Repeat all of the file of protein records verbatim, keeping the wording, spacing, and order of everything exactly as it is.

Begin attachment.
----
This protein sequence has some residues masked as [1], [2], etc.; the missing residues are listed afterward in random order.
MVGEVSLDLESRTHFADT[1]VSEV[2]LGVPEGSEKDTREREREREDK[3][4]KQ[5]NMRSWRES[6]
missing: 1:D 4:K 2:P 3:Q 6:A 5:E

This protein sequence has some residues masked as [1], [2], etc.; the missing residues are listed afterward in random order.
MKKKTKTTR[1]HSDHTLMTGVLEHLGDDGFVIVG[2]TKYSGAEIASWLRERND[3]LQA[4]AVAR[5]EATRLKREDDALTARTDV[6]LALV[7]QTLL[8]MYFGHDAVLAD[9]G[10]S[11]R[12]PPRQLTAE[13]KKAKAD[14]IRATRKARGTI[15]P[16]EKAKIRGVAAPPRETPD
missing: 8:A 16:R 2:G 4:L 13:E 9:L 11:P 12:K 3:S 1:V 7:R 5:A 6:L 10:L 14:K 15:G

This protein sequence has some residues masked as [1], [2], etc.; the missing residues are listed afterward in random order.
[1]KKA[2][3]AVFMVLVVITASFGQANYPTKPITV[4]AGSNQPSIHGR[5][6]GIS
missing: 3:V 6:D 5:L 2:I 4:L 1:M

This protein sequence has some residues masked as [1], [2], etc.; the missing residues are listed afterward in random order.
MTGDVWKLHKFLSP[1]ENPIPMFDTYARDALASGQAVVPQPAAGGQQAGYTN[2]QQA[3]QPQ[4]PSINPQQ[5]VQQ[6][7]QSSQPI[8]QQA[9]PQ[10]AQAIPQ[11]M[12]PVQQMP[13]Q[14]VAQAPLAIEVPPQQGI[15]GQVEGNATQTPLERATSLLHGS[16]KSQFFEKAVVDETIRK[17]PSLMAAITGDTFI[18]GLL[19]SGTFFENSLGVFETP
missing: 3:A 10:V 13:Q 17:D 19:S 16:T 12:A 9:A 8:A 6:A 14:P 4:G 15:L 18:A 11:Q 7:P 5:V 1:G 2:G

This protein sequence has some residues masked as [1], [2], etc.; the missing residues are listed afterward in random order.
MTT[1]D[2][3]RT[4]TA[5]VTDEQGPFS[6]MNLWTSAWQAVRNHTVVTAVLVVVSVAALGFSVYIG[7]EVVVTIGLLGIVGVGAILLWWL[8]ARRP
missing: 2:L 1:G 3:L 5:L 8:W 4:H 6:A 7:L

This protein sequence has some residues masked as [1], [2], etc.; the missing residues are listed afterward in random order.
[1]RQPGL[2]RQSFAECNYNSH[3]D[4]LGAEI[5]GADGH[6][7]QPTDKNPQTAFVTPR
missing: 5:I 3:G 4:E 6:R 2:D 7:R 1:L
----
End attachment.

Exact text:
This protein sequence has some residues masked as [1], [2], etc.; the missing residues are listed afterward in random order.
MVGEVSLDLESRTHFADT[1]VSEV[2]LGVPEGSEKDTREREREREDK[3][4]KQ[5]NMRSWRES[6]
missing: 1:D 4:K 2:P 3:Q 6:A 5:E

This protein sequence has some residues masked as [1], [2], etc.; the missing residues are listed afterward in random order.
MKKKTKTTR[1]HSDHTLMTGVLEHLGDDGFVIVG[2]TKYSGAEIASWLRERND[3]LQA[4]AVAR[5]EATRLKREDDALTARTDV[6]LALV[7]QTLL[8]MYFGHDAVLAD[9]G[10]S[11]R[12]PPRQLTAE[13]KKAKAD[14]IRATRKARGTI[15]P[16]EKAKIRGVAAPPRETPD
missing: 8:A 16:R 2:G 4:L 13:E 9:L 11:P 12:K 3:S 1:V 7:R 5:A 6:L 10:L 14:K 15:G

This protein sequence has some residues masked as [1], [2], etc.; the missing residues are listed afterward in random order.
[1]KKA[2][3]AVFMVLVVITASFGQANYPTKPITV[4]AGSNQPSIHGR[5][6]GIS
missing: 3:V 6:D 5:L 2:I 4:L 1:M

This protein sequence has some residues masked as [1], [2], etc.; the missing residues are listed afterward in random order.
MTGDVWKLHKFLSP[1]ENPIPMFDTYARDALASGQAVVPQPAAGGQQAGYTN[2]QQA[3]QPQ[4]PSINPQQ[5]VQQ[6][7]QSSQPI[8]QQA[9]PQ[10]AQAIPQ[11]M[12]PVQQMP[13]Q[14]VAQAPLAIEVPPQQGI[15]GQVEGNATQTPLERATSLLHGS[16]KSQFFEKAVVDETIRK[17]PSLMAAITGDTFI[18]GLL[19]SGTFFENSLGVFETP
missing: 3:A 10:V 13:Q 17:D 19:S 16:T 12:A 9:A 8:A 6:A 14:P 4:G 15:L 18:A 11:Q 7:P 5:V 1:G 2:G

This protein sequence has some residues masked as [1], [2], etc.; the missing residues are listed afterward in random order.
MTT[1]D[2][3]RT[4]TA[5]VTDEQGPFS[6]MNLWTSAWQAVRNHTVVTAVLVVVSVAALGFSVYIG[7]EVVVTIGLLGIVGVGAILLWWL[8]ARRP
missing: 2:L 1:G 3:L 5:L 8:W 4:H 6:A 7:L

This protein sequence has some residues masked as [1], [2], etc.; the missing residues are listed afterward in random order.
[1]RQPGL[2]RQSFAECNYNSH[3]D[4]LGAEI[5]GADGH[6][7]QPTDKNPQTAFVTPR
missing: 5:I 3:G 4:E 6:R 2:D 7:R 1:L